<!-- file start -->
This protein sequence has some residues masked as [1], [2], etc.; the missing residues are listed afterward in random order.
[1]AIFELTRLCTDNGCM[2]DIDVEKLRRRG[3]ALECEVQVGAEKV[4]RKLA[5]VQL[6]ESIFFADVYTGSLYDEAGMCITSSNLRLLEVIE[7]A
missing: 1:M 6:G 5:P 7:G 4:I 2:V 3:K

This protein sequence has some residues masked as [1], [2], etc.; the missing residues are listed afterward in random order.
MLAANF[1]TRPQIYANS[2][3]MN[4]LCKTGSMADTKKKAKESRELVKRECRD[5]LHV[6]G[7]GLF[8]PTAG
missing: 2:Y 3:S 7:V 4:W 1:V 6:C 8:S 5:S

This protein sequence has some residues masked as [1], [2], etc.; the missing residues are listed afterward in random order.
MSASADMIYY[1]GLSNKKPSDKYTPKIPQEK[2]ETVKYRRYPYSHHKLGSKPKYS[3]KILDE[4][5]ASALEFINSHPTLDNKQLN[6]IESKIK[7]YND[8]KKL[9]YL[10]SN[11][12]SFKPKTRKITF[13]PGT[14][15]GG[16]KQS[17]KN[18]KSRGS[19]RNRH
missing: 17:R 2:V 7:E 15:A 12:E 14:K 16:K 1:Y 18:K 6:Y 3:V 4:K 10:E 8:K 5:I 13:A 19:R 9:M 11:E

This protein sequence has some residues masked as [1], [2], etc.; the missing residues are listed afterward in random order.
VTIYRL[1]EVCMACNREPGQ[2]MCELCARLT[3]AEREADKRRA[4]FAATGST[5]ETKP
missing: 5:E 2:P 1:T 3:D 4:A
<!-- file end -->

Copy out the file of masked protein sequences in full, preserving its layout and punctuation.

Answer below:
This protein sequence has some residues masked as [1], [2], etc.; the missing residues are listed afterward in random order.
[1]AIFELTRLCTDNGCM[2]DIDVEKLRRRG[3]ALECEVQVGAEKV[4]RKLA[5]VQL[6]ESIFFADVYTGSLYDEAGMCITSSNLRLLEVIE[7]A
missing: 1:M 6:G 5:P 7:G 4:I 2:V 3:K

This protein sequence has some residues masked as [1], [2], etc.; the missing residues are listed afterward in random order.
MLAANF[1]TRPQIYANS[2][3]MN[4]LCKTGSMADTKKKAKESRELVKRECRD[5]LHV[6]G[7]GLF[8]PTAG
missing: 2:Y 3:S 7:V 4:W 1:V 6:C 8:S 5:S

This protein sequence has some residues masked as [1], [2], etc.; the missing residues are listed afterward in random order.
MSASADMIYY[1]GLSNKKPSDKYTPKIPQEK[2]ETVKYRRYPYSHHKLGSKPKYS[3]KILDE[4][5]ASALEFINSHPTLDNKQLN[6]IESKIK[7]YND[8]KKL[9]YL[10]SN[11][12]SFKPKTRKITF[13]PGT[14][15]GG[16]KQS[17]KN[18]KSRGS[19]RNRH
missing: 17:R 2:V 7:E 15:A 12:E 14:K 16:K 1:Y 18:K 6:Y 3:V 4:K 10:E 8:K 5:I 13:A 19:R 9:M 11:E

This protein sequence has some residues masked as [1], [2], etc.; the missing residues are listed afterward in random order.
VTIYRL[1]EVCMACNREPGQ[2]MCELCARLT[3]AEREADKRRA[4]FAATGST[5]ETKP
missing: 5:E 2:P 1:T 3:D 4:A